As I listened to the most recent Republican debate, I noticed the minutes drag on and on while the candidates debated building a wall between the United States and Mexico. As I listened, I thought, Isn’t this apropos? Walls are truly our society’s malaise.
Pope Francis recently made headlines when he declared, “A person who thinks only about building walls, wherever they may be, and not building bridges, is not Christian.” I would go further than this and say that a society that focuses on building walls is not only not Christian, it is dangerously close to inhuman.
I may have already lost many of you to the combox to argue about immigration. But I am not here to discuss the pros and cons of building a wall or even the issue of immigration. The “wall discussion” in the recent Republican debate is not really about Mexico, and it is not really about immigration. It is about fear.
Polarization has never been so extreme. Values are changing overnight. Relativism reigns on all sides. Many are struggling financially. People are enraged. It is frightening to see society unravel like this. We are obsessed with building walls because we want to protect ourselves from the future.
The problem is that our nation is already full of walls, and it is these walls that endanger our future. There is a wall between Republicans and Democrats. Walls between pro-lifers and pro-choicers. Walls between Millennials and older generations. Walls between religious people and the “spiritual but not religious” crowd. Walls between progressives and conservatives. Walls between neighbors. Among Christians there are walls separating denominations. Walls separating one tribe of Catholics from another.
It seems as if the many schisms in our culture have become a wall impossible to breach. We are a nation living in fear. And fear sublimates to anger. When we need to be angry in order to avoid facing our underlying fear and vulnerability, we find reasons to be angry. And sustained anger often leads to distrust, suspicion and even paranoia.
So, in the midst of these scary circumstances, here are some ways to maintain your inner peace in this election season.
1. Avoid Worst-Case Scenarios
Often when I watch the news or catch up on politics, I immediately go to worst-case scenarios in my mind. I envision society crumbling. I begin to wonder if I should brush up on my survival skills. Learn the edible berries in my area. Save up some emergency supplies. Learn the art of camouflage and hunting. Move away from the convent and live in a yurt in Mongolia. Okay, I am exaggerating, but you get the point.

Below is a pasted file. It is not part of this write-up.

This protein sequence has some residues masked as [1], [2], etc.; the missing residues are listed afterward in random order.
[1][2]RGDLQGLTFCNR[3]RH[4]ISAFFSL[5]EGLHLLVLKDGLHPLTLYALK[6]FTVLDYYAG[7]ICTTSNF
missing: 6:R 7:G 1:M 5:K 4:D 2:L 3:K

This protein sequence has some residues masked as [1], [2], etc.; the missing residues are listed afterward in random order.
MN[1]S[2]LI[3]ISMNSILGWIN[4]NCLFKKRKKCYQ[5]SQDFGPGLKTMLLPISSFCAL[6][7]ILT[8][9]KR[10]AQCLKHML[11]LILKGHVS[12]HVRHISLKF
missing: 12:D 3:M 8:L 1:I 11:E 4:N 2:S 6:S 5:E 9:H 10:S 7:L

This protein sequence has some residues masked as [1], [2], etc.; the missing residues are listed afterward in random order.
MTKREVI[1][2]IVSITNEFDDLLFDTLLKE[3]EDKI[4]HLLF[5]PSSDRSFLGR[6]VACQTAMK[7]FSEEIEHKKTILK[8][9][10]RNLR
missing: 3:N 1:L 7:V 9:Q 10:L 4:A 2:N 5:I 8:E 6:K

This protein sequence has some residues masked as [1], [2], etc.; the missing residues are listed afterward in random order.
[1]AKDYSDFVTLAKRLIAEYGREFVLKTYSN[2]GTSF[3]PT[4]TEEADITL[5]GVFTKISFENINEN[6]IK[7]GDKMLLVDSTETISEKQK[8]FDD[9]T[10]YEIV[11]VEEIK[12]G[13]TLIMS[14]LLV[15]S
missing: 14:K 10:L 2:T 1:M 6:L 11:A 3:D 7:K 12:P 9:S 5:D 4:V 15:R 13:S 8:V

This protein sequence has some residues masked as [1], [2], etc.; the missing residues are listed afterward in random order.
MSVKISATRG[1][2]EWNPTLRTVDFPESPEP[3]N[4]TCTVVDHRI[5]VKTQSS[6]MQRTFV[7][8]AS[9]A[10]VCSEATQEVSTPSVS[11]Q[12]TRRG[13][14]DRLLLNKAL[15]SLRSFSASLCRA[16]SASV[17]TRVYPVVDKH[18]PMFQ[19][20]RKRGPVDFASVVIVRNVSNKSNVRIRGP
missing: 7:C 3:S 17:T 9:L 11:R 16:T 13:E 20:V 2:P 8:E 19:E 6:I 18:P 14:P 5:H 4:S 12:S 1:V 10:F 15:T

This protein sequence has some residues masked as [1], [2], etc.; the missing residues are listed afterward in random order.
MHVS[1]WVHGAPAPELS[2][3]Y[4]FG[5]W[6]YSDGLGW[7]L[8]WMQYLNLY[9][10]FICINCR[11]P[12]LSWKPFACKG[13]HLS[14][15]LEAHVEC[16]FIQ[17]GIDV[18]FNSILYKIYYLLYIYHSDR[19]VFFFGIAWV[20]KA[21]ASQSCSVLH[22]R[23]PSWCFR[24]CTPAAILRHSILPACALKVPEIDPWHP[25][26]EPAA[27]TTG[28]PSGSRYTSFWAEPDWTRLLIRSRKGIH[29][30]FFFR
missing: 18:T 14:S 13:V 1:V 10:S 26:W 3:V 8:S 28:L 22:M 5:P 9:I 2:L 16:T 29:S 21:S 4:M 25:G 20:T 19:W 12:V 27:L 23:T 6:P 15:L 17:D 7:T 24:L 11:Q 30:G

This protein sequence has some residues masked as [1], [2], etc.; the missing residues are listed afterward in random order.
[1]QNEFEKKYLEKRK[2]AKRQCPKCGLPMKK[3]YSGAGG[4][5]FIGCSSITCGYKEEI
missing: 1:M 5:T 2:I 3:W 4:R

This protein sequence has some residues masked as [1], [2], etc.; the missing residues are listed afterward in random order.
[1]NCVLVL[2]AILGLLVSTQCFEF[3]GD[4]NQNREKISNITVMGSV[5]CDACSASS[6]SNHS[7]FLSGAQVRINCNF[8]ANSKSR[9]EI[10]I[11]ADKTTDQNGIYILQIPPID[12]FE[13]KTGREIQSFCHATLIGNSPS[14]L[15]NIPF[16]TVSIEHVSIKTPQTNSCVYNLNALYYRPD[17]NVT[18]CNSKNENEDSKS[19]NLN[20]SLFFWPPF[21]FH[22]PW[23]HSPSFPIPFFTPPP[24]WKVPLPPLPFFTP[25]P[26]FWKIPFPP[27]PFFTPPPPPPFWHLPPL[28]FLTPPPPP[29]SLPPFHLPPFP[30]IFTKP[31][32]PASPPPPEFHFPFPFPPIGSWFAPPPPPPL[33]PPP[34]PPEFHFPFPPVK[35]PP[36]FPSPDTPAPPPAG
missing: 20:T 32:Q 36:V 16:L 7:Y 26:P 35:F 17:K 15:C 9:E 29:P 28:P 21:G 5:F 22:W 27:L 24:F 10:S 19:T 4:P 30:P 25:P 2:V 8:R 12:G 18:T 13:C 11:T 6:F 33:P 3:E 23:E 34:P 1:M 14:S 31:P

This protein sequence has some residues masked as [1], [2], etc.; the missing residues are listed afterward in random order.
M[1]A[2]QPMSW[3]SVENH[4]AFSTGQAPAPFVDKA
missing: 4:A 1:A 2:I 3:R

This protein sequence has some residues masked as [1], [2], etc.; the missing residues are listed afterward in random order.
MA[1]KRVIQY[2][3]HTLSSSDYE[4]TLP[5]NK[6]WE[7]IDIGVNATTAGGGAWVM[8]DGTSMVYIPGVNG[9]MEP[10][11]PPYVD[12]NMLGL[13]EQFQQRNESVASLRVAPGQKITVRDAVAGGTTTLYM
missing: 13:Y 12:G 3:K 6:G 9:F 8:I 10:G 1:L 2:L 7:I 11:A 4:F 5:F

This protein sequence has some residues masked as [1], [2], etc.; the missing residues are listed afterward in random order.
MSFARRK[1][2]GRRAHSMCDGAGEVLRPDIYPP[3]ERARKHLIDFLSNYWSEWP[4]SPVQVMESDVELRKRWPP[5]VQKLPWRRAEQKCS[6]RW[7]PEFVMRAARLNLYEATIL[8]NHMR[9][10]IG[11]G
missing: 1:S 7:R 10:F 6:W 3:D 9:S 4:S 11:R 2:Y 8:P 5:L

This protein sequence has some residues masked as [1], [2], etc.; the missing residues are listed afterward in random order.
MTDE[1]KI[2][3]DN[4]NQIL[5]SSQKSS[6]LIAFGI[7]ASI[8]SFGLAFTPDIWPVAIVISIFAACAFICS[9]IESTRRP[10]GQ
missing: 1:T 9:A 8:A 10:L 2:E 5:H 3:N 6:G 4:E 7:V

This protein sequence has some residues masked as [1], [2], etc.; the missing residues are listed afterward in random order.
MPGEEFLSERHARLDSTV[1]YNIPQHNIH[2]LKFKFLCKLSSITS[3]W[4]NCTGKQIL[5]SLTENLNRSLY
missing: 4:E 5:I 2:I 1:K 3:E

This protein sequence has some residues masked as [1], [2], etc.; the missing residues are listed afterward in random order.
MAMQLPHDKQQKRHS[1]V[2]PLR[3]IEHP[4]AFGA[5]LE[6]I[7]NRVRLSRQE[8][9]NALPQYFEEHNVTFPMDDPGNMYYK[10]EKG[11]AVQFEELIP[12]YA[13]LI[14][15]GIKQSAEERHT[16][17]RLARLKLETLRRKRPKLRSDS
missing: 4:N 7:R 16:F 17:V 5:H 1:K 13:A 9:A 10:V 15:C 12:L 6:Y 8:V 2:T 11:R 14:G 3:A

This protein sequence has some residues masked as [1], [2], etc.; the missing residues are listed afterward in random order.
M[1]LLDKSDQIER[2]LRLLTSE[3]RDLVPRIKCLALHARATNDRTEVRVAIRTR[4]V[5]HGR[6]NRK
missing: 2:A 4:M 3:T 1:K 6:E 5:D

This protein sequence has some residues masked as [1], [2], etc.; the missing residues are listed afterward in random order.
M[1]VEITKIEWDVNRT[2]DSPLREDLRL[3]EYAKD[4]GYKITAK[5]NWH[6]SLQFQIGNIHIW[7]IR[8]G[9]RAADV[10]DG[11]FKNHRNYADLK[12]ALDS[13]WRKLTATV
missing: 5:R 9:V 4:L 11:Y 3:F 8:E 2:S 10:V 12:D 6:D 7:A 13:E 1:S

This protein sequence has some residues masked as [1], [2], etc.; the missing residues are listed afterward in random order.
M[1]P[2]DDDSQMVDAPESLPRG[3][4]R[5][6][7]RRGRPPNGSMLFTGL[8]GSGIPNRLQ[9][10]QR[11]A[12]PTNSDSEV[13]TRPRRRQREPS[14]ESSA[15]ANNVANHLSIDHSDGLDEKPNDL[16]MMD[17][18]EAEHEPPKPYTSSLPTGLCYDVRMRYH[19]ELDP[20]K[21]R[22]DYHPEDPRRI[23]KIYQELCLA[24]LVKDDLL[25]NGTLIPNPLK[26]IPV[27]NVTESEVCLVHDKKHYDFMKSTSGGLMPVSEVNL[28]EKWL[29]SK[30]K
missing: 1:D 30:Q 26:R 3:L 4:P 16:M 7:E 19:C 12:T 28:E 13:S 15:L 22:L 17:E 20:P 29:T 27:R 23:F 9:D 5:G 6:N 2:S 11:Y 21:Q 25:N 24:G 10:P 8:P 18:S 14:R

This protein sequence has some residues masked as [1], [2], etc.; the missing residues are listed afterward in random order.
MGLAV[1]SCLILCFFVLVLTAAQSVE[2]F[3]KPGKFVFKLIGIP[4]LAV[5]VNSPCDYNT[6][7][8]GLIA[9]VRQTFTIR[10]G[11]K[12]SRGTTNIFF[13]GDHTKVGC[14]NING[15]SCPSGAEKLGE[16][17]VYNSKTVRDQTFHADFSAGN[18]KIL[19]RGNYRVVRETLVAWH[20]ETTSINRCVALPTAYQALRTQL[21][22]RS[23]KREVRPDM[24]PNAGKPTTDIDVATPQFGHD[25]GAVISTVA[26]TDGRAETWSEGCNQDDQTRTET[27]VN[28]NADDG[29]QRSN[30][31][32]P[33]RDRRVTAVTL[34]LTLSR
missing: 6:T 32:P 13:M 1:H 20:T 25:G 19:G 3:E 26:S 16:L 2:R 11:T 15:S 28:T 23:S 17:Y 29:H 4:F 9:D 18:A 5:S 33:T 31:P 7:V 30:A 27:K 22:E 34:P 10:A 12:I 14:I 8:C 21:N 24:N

There is a reason the Bible is chock full of verses about not worrying. God knew it would be one of our greatest crosses we would carry as human beings. When one thinks worst-case scenario, it helps to ask oneself, Is there anything I can do about this? If there is, then do it. If there is not, then take some time away from the news, Facebook posts and other people who agitate and put you in a state of anxiety. Instead, go to adoration, read Matt. 6:25-34 and talk to Jesus.
2. Refuse to Dehumanize Other People
As Christians, we are called to be the light of the world (Matt. 5:14). This light is God’s baptismal presence in us. Every person is a bearer of light, made in the image and likeness of God. When we tear down people rather than ideas we block the light.
One might argue that the people we are tearing down are barely human and so far from the light. This may or may not be true, but one thing is true — we block God’s grace in us when we mock, rip apart, and lob insults at other human beings. No matter how repugnant another person’s views are to us, it is important that we not dehumanize that person and ourselves in our response.
3. Take Time to Pray
I always lose my sanity when I am not praying enough. If you feel your anger boiling or fear bubbling up in you, take some time out to pray. Go, pour your heart out to Jesus. He is the only one who can change hearts and help us face uncertainty and lack of control with grace. He is the only one who can give us courage in situations that seem hopeless.
Plus, our nation needs prayers. More than tirades, incensed blog posts, Facebook arguments and combox sparring, our country needs your prayers.
4. Fast Periodically From Media
The Church sees the media as “gifts of God.” Social media, television and newspapers are gifts of God that can be used in accordance with his plan of salvation. But do we use them in accordance with God’s plan of salvation? Do my words and actions online lead others to Christ?
Media can overtake silence in our life and lead us to constant frenetic activity. When this happens, it might be helpful to take small breaks from media when we need some balance and sanity in our life. If you are feeling frazzled, cut some media time out and replace it with time with God. You won’t regret it.
5. Keep Your Sense of Humor
St. Philip Neri, known for his playful sense of humor and joy, once said, “Cheerfulness strengthens the heart and makes us persevere in a good life.” If we find that world events have made us feel grim and sour, then it certainly makes sense to ask ourselves what is robbing us of joy.
If we are allowing circumstances that are out of our control to steal our sense of humor and lightness of being, then it is a sign that something needs to change. It might help to ask your guardian angel to remind you to keep smiling throughout the day!
Any other ideas?
Please leave them in the comments.
Sister Theresa Aletheia Noble, FSP, is the author of The Prodigal You Love: Inviting Loved Ones Back to the Church. She recently pronounced her first vows with the Daughters of Saint Paul. She blogs at Pursued by Truth.